Posts Tagged ‘
financial stress ’
Saturday, December 17th, 2011
Last night, in a completely believable dream, I lost a tooth for no good reason. I thought, “With this being the weekend, how am I going to get this fixed?” Then I lost another tooth, and then another; it was like a falling house of cards but with most of my teeth instead.
This has been a reoccurring dream I’ve been having since I graduated college; but now, as a dad and husband, it’s so much more vivid.
Dreams are interesting in that they reveal something that our subconscious is trying to sort out while we are asleep. When I Googled “dream about losing teeth,” the most consistent interpretation was not that this dream tells of a preoccupation with one’s vanity, but instead an ongoing worry about money.
Do I worry about money? I’ve said it before, “I hate money.” I’m the kind of guy who could never buy a brand-new car. I refuse to pay for cable TV; surviving on the 8 dollar a month Netflix package through my Wii. At least half of the clothes I wear are over a decade old. My iPod was bought refurbished off of Amazon.com 4 years ago and its screen is completely covered in a spider web-like crack.
But while I don’t care about money, it’s pretty obvious that my subconscious knows something that the rest of me is not so aware of: Like a lot of people, I’m sort of terrified on a daily basis of not being able to provide for my family; of being without a job, again.
Yeah, I know it- that’s nothing knew. Most people throughout the history of the world have felt that way. It’s what drives the free market.
I’m not assuming I have a unique story, but I do feel scarred from my not-so-distant 4 month stint of unemployment. I call it my “Vietnam.”
Perhaps another reason I keep dreaming about losing teeth is the fact that my personality and skill set have led me to a life where quotas and statistics matter.
I’m horrible at math, science, or anything technical. But when it comes to carrying on interesting conversations, influencing people’s opinions, and translating engaging thoughts into blog form, I’m your man. That’s one thing I can do with confidence.
Or is it?
Both my “real job” in sales where I’m on the phone all day in an office and my “side job” writing for The Dadabase on Parents.com have something very serious in common: My performance and livelihood are measured in numbers.
At my sales job I am highly pressured to “meet quota” every month in order to remain employed. As for daddy blogging, the pressure is applied by myself, not my editors, as I check my “views” at the end of every day, hoping to see that more readers are tuning in to The Dadabase than the week before.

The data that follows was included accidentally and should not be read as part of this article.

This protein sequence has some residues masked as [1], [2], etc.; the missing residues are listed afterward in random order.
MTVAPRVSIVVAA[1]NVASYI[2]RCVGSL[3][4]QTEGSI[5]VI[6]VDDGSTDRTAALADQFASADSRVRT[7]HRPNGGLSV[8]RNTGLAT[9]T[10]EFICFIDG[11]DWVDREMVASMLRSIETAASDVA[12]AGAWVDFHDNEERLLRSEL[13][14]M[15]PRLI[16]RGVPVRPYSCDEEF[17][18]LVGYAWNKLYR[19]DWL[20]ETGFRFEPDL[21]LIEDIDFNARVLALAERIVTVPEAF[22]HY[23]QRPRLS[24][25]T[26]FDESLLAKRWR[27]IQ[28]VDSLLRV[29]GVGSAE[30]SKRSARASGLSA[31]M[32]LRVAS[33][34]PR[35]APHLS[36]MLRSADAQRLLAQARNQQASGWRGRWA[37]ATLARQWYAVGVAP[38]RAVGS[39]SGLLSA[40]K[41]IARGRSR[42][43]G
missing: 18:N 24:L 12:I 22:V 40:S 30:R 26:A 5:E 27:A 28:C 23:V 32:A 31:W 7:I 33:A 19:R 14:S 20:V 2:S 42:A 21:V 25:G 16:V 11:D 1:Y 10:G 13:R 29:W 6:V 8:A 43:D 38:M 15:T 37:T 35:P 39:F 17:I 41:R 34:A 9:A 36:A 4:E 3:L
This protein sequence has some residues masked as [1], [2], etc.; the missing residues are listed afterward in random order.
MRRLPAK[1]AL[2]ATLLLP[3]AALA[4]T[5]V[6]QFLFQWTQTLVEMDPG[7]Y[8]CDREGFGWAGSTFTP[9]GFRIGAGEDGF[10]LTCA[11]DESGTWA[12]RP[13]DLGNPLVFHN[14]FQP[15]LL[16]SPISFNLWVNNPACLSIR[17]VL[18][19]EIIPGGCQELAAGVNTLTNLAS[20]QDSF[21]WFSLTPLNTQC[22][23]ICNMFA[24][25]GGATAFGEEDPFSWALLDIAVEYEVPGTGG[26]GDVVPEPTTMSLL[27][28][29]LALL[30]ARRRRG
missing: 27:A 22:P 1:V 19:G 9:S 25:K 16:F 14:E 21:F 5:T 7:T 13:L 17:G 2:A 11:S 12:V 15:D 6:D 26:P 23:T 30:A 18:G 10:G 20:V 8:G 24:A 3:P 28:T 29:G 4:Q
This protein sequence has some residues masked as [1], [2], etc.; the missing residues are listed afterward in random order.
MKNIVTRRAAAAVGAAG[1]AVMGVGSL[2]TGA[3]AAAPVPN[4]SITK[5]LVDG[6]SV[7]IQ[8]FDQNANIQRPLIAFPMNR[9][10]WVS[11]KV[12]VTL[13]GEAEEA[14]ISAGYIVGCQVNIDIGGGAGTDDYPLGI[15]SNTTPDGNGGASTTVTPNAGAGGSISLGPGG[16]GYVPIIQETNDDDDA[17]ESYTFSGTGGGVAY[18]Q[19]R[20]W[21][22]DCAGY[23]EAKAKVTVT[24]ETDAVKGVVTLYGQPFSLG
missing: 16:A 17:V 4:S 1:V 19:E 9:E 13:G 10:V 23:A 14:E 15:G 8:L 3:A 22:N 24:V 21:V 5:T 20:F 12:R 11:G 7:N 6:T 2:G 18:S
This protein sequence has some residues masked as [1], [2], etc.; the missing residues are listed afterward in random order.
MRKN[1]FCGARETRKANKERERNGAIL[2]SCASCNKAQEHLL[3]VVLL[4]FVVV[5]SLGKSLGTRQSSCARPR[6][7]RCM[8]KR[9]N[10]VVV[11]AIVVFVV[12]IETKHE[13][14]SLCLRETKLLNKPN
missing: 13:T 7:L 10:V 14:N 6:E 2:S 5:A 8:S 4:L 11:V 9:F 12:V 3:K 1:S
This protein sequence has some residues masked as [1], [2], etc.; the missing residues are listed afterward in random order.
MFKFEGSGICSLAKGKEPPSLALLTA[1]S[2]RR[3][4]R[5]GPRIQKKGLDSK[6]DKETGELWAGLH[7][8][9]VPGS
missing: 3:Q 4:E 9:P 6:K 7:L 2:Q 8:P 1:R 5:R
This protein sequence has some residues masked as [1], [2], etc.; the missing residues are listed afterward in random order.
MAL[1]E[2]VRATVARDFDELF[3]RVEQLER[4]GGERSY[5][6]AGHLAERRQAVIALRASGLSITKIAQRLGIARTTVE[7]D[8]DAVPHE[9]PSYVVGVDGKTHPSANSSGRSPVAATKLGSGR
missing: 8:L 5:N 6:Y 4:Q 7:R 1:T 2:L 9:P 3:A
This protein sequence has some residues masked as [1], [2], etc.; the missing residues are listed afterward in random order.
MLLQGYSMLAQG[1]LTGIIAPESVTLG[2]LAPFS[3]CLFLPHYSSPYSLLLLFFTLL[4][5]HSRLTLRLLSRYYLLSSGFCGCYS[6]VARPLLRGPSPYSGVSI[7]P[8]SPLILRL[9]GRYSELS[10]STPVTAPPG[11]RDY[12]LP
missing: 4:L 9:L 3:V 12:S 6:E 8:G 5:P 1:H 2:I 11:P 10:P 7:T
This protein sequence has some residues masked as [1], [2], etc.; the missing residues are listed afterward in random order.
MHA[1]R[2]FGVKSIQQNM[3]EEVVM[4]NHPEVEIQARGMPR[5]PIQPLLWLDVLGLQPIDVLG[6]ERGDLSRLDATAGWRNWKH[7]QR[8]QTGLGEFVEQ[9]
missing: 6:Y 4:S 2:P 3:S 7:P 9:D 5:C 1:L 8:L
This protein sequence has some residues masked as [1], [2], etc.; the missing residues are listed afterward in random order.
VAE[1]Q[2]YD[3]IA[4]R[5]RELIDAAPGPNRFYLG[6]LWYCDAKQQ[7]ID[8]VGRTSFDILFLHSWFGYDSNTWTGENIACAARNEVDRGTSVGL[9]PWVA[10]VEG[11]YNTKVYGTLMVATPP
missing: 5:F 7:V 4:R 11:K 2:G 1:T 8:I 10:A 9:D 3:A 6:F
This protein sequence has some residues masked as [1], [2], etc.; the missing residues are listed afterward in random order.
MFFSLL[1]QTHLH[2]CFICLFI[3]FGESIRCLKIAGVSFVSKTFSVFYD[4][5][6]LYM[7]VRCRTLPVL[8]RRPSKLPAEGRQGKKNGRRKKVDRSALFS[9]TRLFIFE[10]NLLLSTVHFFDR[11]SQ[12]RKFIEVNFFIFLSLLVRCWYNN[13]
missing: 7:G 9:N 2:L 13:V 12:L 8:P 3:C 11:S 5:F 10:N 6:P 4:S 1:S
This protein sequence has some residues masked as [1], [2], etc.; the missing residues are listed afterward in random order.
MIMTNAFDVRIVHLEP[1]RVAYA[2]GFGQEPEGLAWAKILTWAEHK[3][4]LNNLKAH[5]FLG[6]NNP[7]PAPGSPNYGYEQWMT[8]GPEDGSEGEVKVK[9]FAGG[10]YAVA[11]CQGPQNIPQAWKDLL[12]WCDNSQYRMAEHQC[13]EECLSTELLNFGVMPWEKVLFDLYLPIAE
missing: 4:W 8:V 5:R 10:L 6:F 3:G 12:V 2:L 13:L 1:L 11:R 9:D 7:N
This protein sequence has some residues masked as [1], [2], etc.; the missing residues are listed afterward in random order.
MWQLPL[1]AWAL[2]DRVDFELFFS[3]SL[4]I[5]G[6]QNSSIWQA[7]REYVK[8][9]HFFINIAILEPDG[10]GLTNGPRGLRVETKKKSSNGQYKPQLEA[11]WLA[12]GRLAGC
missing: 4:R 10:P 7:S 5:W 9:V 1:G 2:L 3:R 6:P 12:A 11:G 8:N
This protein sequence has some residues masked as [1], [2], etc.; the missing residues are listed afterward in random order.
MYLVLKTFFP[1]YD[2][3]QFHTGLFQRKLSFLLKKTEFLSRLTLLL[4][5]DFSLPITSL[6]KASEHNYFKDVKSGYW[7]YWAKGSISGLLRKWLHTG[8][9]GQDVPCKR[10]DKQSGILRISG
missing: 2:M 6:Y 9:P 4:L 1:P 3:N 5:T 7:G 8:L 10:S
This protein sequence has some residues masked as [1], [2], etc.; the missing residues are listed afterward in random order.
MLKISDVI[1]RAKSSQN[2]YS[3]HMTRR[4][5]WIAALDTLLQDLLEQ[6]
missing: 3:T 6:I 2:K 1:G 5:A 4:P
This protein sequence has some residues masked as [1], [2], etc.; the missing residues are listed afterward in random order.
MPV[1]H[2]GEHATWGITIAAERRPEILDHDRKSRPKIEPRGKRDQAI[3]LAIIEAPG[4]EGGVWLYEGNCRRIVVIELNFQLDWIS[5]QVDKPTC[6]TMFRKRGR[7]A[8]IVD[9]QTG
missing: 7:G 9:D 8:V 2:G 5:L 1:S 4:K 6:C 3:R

In fact, it’s my personal goal each day to write a Dadabase post that beats August’s, “The Half Abortion: Only Keeping One Twin.” Nearly everyday, it remains the #1 viewed post.
Despite not being a numbers guy, numbers measure my income as well as my sense of career accomplishment. So yeah, it’s a wonder I don’t dream about losing my teeth every night.
If only in the dream I could remember to read this exact blog post so I could remind myself that I didn’t really lose my teeth and that it’s just me subconsciously worrying about money again.
Then the only dreams I would have to worry about then would be the ones where I wake up completely bald or where I’m only a few weeks away from graduating college but forgot to attend that final math class all semester.
I was an English major. You do the math.
Image: Man in Santa hat, via Shutterstock.
Speaking of not worrying and just being happy, it’s time for a book giveaway. Hurry Less Worry Less at Christmas, by Judy Christie, is a book to help us get out of that frenzied, out-of-control frame of mind that we can find ourselves in during the holidays. This book helps us begin to have a deeper understanding of the joy of the Christmas season and how that can be a starting point for a more abundant life in the New Year.
Want a free copy of this book? Just be the first person to A) leave a comment on this post saying you want it and B) send me an email including your mailing address to firstname.lastname@example.org.
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Wednesday, November 23rd, 2011
I’ve read that my generation (people who are currently around age 30) will be much like our great-grandparents, who lived through The Great Depression.
As history repeats itself, we shall become society’s new shrewd penny pinchers to our kids that our great-grandparents were to our grandparents.
We will remember back in the 2010′s when the only way you could sell your house was to basically pay someone to buy it from you. Back when we were anxiety-ridden anytime we had to pick up a sick child from daycare for fearing of jeopardizing our jobs.
Thankfully, there are talented financial gurus like Dave Ramsey to help us to simply and legitimately figure out how to manage our money. In my personal life, which has been dramatically featured here on The Dadabase, I have had to learn some tough lessons about money:
Buy an espresso maker and save Starbucks only for special occasions. Avoid eating out at restaurants as much as possible. Don’t move back to your hometown to be close to family when your first child is born because you nor your wife will be able to get a job there. You will end up blowing through your savings just to survive until you ultimately have to move back to Nashville. Just keep your good job in the big city and suffer putting your child in daycare.
You know; little lessons like that.
When it comes to life lessons about money, I have been shamed, I have been humbled, and I have been made a wiser person because of my uneducated decisions.